We are  interested in collecting photographs or artefacts from Seafield House, or relating to Sir William Arrol, to share via the website and to display for exhibitions.  If you have something you would like to share or loan to us please get in touch via the Contact Us page.  Alternatively you could email your photographs with some background information about them to  All contributions are gratefully accepted.

Memories of Seafield House

We would love to hear your  memories of Seafield House.  Please feel free to add any stories you have using the comment box at the bottom of the page.


53 thoughts on “Memories

  1. We’ve been sent another lovely memory from a former Seafield Hospital nurse, Morag Boyle nee McGhee. Thanks to Morag for letting us share it with you. I don’t imagine there are many hospitals now that take in orphan lambs!

    “As I am approaching my retirement after 45 years as a paediatric nurse I have fond Memories of Seafield hospital . I started my training april 1976 as a Student Paediatric Nurse . We did our training at Blendon school of nursing . Stayed in Strathdoon Nurses home while I was training . Miss Robertson was the Matron then along with Miss Addis and Sister Sutherland . I qualified in 1979 and went on to Work firstly as a Staff Nurse in the Childrens Medical Ward my first ward Sister was Elsie/ Main Strang , Our Paediatric Consultants were Dr Ruthven Dr McClure and Dr BLair. It was a lovely ward with its own veranda and we frequently nursed the babies in the prams outside in the fresh air in the garden there . At One time we had a n orphan lamb From Mr Thomson the surgeons Farm and the lamb had its own feeding regime ! I am sure some people will remember this .
    There were many social occasion hospital dances and Burns suppers held in the big grand hall in the main building . We used to hold the childrens Christmas parties there too .
    I went on to work as a Staff Nurse in the Orthopaedic ward such a happy ward with a lot of long term patients some of which were in the ward for over a year and nurse on leather frames to treat the perthes disease . In the good weather they would sleep in their barrow beds on the Veranda . Consultants at the time were MR Watt and Mr Brown ,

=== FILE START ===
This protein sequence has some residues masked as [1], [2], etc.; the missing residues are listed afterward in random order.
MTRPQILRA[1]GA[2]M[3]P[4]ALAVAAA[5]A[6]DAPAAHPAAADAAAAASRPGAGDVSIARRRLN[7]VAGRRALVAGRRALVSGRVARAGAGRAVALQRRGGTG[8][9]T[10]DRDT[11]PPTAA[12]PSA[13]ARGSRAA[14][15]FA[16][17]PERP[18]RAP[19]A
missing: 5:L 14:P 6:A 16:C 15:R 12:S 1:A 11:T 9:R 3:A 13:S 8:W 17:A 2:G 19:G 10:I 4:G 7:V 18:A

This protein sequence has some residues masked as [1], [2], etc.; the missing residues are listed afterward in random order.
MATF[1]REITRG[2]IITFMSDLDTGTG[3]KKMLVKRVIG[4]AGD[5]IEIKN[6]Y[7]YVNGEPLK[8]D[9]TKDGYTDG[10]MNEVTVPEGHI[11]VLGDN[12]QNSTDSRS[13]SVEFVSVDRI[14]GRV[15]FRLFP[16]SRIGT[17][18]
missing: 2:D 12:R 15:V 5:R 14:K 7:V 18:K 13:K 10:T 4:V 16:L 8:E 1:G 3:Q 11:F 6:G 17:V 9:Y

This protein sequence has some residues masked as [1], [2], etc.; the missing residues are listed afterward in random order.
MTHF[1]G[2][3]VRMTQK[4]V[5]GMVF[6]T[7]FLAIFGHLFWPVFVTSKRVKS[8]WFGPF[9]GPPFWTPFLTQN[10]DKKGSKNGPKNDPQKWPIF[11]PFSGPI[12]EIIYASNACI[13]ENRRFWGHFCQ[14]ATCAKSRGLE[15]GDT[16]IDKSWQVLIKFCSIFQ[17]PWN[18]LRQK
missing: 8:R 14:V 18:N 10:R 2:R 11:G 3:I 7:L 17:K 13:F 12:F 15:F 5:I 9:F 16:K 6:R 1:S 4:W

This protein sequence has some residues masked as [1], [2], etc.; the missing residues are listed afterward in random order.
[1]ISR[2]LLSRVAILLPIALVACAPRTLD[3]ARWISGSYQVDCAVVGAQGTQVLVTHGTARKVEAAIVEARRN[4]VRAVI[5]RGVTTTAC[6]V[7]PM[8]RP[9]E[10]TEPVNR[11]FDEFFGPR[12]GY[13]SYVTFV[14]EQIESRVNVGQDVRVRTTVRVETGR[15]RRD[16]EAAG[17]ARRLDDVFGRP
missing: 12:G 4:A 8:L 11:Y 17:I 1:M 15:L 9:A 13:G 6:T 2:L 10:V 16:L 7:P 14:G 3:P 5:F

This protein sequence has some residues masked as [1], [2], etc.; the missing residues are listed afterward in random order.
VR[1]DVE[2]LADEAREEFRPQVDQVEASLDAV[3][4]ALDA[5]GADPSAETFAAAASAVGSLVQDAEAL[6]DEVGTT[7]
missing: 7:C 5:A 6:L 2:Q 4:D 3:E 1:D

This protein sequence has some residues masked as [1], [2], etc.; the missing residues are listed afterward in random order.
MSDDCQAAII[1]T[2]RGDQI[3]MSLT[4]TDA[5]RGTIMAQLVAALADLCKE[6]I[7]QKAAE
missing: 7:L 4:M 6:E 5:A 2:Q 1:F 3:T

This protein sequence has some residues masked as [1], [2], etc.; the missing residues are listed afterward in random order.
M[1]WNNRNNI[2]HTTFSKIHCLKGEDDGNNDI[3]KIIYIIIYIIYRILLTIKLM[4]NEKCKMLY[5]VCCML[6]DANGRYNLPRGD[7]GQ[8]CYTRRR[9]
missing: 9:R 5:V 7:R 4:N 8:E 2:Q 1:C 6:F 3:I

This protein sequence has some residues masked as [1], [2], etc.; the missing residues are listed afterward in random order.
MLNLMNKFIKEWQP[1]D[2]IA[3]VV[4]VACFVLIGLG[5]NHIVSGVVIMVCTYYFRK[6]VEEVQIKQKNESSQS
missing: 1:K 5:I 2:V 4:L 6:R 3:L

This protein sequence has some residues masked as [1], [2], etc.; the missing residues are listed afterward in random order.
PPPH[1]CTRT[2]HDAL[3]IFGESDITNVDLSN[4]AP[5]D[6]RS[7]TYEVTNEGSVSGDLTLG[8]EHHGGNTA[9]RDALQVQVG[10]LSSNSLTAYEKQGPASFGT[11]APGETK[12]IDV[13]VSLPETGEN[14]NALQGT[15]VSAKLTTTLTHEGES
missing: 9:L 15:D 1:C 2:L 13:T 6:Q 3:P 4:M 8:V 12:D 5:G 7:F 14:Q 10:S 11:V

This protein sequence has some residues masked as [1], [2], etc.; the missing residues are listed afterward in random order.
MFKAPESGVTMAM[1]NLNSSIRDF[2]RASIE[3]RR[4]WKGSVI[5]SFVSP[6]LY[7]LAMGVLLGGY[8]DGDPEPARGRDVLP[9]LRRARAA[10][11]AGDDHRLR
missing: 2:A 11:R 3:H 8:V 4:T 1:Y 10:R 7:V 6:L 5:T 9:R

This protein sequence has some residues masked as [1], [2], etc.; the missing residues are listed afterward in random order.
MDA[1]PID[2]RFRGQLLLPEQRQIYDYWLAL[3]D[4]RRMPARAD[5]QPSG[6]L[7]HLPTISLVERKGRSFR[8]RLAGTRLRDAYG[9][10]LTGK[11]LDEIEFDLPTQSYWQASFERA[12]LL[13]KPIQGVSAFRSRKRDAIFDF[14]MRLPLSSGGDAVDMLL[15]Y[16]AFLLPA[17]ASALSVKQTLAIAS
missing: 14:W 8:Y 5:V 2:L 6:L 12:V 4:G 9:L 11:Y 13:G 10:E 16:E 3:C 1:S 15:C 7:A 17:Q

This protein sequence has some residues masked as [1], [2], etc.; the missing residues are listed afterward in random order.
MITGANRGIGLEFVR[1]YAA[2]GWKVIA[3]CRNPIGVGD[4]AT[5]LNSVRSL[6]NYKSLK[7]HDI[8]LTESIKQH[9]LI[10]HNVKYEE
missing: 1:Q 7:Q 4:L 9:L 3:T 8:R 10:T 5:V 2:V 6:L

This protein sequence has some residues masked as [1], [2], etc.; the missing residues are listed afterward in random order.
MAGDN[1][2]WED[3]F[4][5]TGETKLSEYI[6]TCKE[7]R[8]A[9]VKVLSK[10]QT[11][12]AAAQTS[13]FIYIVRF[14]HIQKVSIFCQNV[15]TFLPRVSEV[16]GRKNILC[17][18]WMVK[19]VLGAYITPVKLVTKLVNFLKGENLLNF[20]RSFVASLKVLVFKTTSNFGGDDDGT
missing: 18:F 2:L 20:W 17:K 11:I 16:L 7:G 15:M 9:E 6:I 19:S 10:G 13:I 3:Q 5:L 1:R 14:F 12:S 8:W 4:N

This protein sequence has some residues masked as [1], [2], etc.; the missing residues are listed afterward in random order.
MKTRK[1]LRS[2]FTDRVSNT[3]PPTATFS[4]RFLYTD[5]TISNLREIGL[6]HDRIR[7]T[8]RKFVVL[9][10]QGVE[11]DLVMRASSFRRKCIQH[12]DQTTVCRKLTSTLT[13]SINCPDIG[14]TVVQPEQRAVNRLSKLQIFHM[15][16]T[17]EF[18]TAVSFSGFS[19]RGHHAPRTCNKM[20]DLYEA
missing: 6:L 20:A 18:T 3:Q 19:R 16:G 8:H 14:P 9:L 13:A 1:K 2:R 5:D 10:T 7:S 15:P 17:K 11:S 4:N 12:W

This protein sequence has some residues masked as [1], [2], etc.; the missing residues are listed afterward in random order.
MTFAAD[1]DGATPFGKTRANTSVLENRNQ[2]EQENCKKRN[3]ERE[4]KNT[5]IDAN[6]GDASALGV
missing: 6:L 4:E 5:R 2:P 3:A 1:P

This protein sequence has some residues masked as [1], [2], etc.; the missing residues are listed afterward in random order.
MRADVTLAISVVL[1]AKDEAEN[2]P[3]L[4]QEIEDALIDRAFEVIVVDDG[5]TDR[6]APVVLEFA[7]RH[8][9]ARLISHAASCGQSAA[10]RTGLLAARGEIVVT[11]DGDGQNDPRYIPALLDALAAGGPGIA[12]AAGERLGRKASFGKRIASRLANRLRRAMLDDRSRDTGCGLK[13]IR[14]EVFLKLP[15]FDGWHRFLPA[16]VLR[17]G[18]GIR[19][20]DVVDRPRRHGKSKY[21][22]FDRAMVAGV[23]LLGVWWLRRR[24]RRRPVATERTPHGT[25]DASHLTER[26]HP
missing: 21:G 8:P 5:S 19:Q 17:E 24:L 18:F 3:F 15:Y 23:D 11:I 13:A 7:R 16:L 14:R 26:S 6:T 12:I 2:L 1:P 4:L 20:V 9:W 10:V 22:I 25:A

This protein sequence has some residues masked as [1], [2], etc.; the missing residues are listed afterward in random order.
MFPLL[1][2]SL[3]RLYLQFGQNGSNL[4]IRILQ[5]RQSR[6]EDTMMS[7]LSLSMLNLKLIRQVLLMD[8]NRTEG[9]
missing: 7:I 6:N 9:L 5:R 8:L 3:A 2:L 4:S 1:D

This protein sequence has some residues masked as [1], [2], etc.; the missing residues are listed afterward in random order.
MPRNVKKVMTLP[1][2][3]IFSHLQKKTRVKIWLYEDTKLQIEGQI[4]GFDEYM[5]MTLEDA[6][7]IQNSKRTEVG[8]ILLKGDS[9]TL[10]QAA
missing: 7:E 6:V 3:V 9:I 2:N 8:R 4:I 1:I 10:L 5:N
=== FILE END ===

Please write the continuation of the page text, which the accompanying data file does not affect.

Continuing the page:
I nursed in various settings before Seafield closed and then we moved on to The Seafield unit at Ayr hospital . Still working in Paediatrics yet in Ayrshire and Arran .”

  2. I trained at Seafield as a Registered nurse from 71 to 74. I then worked there as a Staff Nurse until 81 when I left for Canada. I remember some of the patients in the notes above and Dr McFarlane, Dr Watt, DDr Lewis, Sister Sutherland, Sister Christie, Sister Addie and MacDonald. Where the babys milk was prepared was called the “Coo Hoose”. It was one of the best times of my life. We used to get invites to dinners and dances at HMS Gannet and I married one of the officers there. I am now in Dallas Tx and am still working as a nurse 50 years after I started.

    • Thanks so much for sharing your lovely memory and congratulations on 50 years in nursing. It’s wonderful that you recognise some of the people from the comments here. I am sure reading this there will be many who remember you too…as well as the “Coo hoose”. It really seems to have been a very special community within the hospital. I love that it also extended outside your working lives too, opening up invitations to social events.

  3. I was along term patient in Seafield Hospital from 1958-1959 . I was there when Princess Margaret opened the sunshine veranda built by money raised in the community . She came and spoke to the long term patients . They decided to move some of the long term patients beds onto the veranda and ended up leaving us out there day and night for six months or more !